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Human iPSCs for Elucidating Cardiovascular Risks of E-Cigare

Institution: Stanford University
Investigator(s): Joseph Wu, M.D., Ph.D.
Award Cycle: 2018 (Cycle 27) Grant #: 27IR-0012 Award: $1,177,500
Subject Area: Cardiovascular and Cerebrovascular Disease
Award Type: High Impact Research Project Award

Initial Award Abstract

Cigarette smoking remains the leading cause of preventable death in the United States, responsible for approximately half a million deaths per year. Evidence has shown that smoking can harm nearly all organs of the body, with the greatest morbidity and mortality in the lung and heart.  In recent years, electronic cigarettes (e-cigarettes) have risen in popularity to become the top smoking cessation aid. E-cigarettes are devices designed to imitate regular cigarettes that deliver a nicotine-containing aerosol to users by heating a solution typically consisting of propylene glycol or glycerol (glycerin), nicotine, and flavoring agents via inhalation without combusting tobacco. Although e-cigarettes are marketed as a safer alternative to conventional cigarettes, their use is not without controversy, and the scientific community has been concerned because the potential harmful health effects of e-cigarette smoking are largely unknown. Unanswered questions remain about their overall toxicological effects and safety, efficacy of harm reduction, and mechanism(s) of action. In addition, e-cigarette smoking’s effects on the cardiovascular function remain poorly understood. Smokers develop various forms of smoking-related cardiovascular disease with a diverse severity and speed of progress suggesting that individual genetic factors play a key role in the development of cardiovascular disease. However, it is difficult to prove currently due to the lack of an appropriate human model.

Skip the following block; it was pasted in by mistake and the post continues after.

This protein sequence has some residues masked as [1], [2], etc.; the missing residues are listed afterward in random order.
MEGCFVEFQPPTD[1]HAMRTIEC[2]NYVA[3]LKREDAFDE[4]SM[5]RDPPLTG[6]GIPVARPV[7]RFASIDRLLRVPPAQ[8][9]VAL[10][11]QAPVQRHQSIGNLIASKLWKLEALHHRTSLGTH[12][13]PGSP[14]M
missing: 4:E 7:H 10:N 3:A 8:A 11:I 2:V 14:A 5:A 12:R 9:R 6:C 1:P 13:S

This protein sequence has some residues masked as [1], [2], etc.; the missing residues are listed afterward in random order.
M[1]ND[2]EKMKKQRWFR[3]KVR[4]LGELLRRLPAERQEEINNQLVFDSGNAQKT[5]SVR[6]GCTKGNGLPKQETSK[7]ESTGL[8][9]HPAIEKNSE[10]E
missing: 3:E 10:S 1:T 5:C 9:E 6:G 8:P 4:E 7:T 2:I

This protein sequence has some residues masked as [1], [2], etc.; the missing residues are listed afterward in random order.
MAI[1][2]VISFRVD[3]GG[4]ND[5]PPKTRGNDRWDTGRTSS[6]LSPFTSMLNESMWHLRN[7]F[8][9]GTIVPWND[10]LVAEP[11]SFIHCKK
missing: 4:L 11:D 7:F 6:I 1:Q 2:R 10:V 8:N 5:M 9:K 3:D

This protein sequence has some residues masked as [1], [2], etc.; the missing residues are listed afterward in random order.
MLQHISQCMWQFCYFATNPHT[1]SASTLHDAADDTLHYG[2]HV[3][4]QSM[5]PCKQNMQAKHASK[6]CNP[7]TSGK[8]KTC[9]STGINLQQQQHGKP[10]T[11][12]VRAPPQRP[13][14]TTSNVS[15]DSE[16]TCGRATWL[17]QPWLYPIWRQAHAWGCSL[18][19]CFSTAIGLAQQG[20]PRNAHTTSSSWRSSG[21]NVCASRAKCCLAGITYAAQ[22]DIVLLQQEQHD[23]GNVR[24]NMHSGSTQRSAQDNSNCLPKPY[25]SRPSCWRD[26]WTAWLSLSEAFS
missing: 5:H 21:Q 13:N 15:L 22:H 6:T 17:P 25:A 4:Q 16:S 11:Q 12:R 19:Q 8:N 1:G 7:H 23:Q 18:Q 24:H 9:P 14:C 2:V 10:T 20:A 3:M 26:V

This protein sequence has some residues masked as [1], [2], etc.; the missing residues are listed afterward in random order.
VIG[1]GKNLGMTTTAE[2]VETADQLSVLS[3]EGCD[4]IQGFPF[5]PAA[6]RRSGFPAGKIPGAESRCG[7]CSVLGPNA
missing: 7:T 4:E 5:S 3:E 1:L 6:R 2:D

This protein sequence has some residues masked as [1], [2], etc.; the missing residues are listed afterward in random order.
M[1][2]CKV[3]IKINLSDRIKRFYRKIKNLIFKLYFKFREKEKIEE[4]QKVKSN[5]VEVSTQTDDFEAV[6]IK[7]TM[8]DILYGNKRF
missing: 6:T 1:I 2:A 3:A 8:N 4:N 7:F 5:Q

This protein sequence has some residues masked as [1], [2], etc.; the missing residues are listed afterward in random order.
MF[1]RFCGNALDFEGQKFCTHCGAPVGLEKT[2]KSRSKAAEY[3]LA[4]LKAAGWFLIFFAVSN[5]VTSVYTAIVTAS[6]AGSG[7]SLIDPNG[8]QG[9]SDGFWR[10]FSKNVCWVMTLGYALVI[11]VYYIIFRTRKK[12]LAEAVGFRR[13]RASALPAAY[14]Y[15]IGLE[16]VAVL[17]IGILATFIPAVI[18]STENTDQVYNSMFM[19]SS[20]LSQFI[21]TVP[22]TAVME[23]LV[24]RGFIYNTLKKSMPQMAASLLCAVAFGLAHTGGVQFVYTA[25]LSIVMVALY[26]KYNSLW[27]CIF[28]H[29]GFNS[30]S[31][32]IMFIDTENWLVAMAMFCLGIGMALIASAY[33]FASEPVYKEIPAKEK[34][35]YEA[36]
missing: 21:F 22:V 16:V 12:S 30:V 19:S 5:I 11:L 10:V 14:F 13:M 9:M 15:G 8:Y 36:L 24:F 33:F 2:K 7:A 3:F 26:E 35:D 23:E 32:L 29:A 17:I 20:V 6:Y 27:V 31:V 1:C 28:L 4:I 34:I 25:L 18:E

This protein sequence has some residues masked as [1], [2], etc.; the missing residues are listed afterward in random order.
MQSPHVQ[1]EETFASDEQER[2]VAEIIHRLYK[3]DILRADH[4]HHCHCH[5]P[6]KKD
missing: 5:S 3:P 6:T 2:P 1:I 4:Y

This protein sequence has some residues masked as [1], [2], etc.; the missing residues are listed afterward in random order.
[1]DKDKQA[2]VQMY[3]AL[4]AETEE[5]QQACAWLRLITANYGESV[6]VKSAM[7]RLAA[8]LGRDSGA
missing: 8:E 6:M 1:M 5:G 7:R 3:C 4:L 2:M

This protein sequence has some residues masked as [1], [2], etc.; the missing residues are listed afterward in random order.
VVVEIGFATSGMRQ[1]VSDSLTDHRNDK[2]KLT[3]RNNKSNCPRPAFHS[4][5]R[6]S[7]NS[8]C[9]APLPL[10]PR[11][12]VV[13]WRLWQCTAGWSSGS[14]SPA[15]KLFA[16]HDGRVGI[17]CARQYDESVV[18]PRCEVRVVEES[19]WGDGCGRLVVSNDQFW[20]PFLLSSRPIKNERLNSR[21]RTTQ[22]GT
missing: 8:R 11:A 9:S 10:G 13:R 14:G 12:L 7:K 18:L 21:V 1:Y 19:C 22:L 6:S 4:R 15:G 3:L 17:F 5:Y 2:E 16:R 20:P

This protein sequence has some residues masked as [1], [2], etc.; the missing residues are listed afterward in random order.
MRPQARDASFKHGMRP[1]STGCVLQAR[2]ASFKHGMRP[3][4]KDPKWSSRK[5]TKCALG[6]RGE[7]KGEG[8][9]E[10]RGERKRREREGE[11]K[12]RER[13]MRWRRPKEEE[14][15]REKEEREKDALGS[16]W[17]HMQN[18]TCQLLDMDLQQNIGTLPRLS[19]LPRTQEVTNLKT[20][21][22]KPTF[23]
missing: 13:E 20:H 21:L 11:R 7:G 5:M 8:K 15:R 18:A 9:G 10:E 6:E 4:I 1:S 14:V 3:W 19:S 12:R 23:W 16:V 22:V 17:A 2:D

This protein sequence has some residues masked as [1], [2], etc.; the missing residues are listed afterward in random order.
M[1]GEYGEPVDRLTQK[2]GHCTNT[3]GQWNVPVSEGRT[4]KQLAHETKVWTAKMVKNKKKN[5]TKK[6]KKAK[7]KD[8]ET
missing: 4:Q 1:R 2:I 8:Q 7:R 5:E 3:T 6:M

With the advent of patient-specific induced pluripotent stem cells (iPSCs) that can be differentiated into disease-relevant cell types, such as heart cells and endothelial cells, investigation of e-cigarette smoking-related cardiovascular dysfunction with unique human genetic background becomes feasible. The key objective of this TRDRP High Impact Research Project Award proposal is to elucidate the genetic impact on the initiation and development of e-cigarette smoking-related cardiac and endothelial dysfunction at the cellular level. Data collected using this methodology can inform the public about the potential deleterious consequences of e-cigarette smoking and second-hand exposure to e-cigarettes. The proposed studies would give the FDA important knowledge-based tools to protect the public health in today’s rapidly evolving tobacco marketplace, including the review of new e-cigarette products and their health-related claims.